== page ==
- 11 Oct
Liquidation Of An Electrical Contractor & How To Avoid Similar Problems
An article popped up in my newsfeed about the liquidation of a Hull based electrical contractor that had been long established - it's always sad to hear of a long standing businesses failing. A few of the circumstances that lead to the liquidation stood out to me, as potentially soluble, which I thought worthy of comment, perhaps as advice to others in a similar situation.
Reliance On A Single Contract
The article said that they had an 80% turnover reliance on a single contract. Obviously this is not an ideal situation, that type of reliance exposes your company to anything that affects your prime debtor. For example, a deterioration in the cash flow of your debtor or a dispute could be serious issues for your company. Having said this, we have secured funding for many companies that only have a single customer, or just a handful of customers. We always advise clients to seek to broaden their customer base, and we have introduced a marketing agency to some clients to help them gain new contracts.
Anyway, the article went on to say that a pricing error, affecting their prime debtor, caused them cash flow problems that led to their liquidation. This demonstrates very clearly the issue or relying on one single customer. Even if they customer is financially sound, and you don't have a dispute, this type of error can't be predicted. Many construction sector companies use quantity surveyors to help them price jobs, this was not mentioned in the article, but it can be common practice to minimise the possibility of these types of errors.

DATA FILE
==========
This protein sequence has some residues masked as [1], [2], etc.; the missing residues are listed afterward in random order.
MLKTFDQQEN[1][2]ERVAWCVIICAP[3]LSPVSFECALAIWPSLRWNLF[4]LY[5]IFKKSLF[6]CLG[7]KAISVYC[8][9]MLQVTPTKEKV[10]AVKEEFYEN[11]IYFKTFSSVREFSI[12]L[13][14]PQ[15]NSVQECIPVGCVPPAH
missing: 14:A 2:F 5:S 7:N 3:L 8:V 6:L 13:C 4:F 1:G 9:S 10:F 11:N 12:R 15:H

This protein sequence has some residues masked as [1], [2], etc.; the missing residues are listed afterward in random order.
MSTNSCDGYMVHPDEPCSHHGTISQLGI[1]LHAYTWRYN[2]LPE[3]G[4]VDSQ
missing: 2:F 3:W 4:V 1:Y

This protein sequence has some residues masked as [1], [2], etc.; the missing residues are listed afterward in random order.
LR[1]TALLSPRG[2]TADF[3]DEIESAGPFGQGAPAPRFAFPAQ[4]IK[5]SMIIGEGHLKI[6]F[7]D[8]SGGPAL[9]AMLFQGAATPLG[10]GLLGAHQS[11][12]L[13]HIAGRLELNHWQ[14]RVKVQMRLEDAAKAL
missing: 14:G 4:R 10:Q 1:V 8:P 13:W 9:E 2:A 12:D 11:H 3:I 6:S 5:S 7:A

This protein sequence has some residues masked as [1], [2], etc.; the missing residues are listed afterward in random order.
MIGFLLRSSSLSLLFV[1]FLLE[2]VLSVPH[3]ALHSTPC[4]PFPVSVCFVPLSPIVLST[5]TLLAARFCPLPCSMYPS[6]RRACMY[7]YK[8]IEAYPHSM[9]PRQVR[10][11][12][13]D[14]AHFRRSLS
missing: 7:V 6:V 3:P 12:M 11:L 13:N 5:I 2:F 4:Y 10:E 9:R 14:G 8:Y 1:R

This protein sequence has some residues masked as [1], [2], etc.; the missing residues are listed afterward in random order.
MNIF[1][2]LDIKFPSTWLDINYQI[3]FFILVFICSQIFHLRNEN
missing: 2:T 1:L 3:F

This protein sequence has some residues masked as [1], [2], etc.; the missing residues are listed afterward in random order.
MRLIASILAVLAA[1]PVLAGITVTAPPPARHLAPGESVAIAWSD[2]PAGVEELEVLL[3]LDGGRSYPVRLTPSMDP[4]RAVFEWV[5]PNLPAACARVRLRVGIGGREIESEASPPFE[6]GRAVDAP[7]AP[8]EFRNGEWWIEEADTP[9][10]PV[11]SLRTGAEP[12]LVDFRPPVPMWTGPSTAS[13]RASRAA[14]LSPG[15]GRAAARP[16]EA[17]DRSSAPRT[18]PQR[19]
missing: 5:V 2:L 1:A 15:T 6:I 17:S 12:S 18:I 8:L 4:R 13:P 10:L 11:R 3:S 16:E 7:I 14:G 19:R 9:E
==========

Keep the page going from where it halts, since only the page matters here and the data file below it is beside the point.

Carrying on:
Cash Flow Problems
The cash flow problems may have been helped with construction sector finance. It was not clear if the company had received this. They had granted a charge to a high street bank relatively recently, but the bank didn't show in their creditors list (in the statement of affairs from the liquidation) so perhaps not. Their statement of affairs did show 136K of "applications, retentions & book debts", however the expected realisation value was stated at just £24K. There was no explanation of the reasons for the shortfall but it is common for such assets to yield lower realisations in a liquidation situation. Customers can dispute invoices or site non completion of contracts as a reason not to pay in full. There were no details in this case but the low realisation reinforces why companies that provide contract finance tend to use quantity surveyors in order to value the book debts, before they fund.
Possible Steps To Avoid Liquidation
So all in all a sad story of a construction sector business failing. Particularly with an anticipated shortfall to creditors of nearly £400K, according to the statement of affairs filed at companies house. However, there are a few issues that may have been mitigated, to avoid liquidation, if they had taken a few alternative steps, early enough e.g. seeking other contracts, avoiding pricing errors and improving cash flow with construction finance.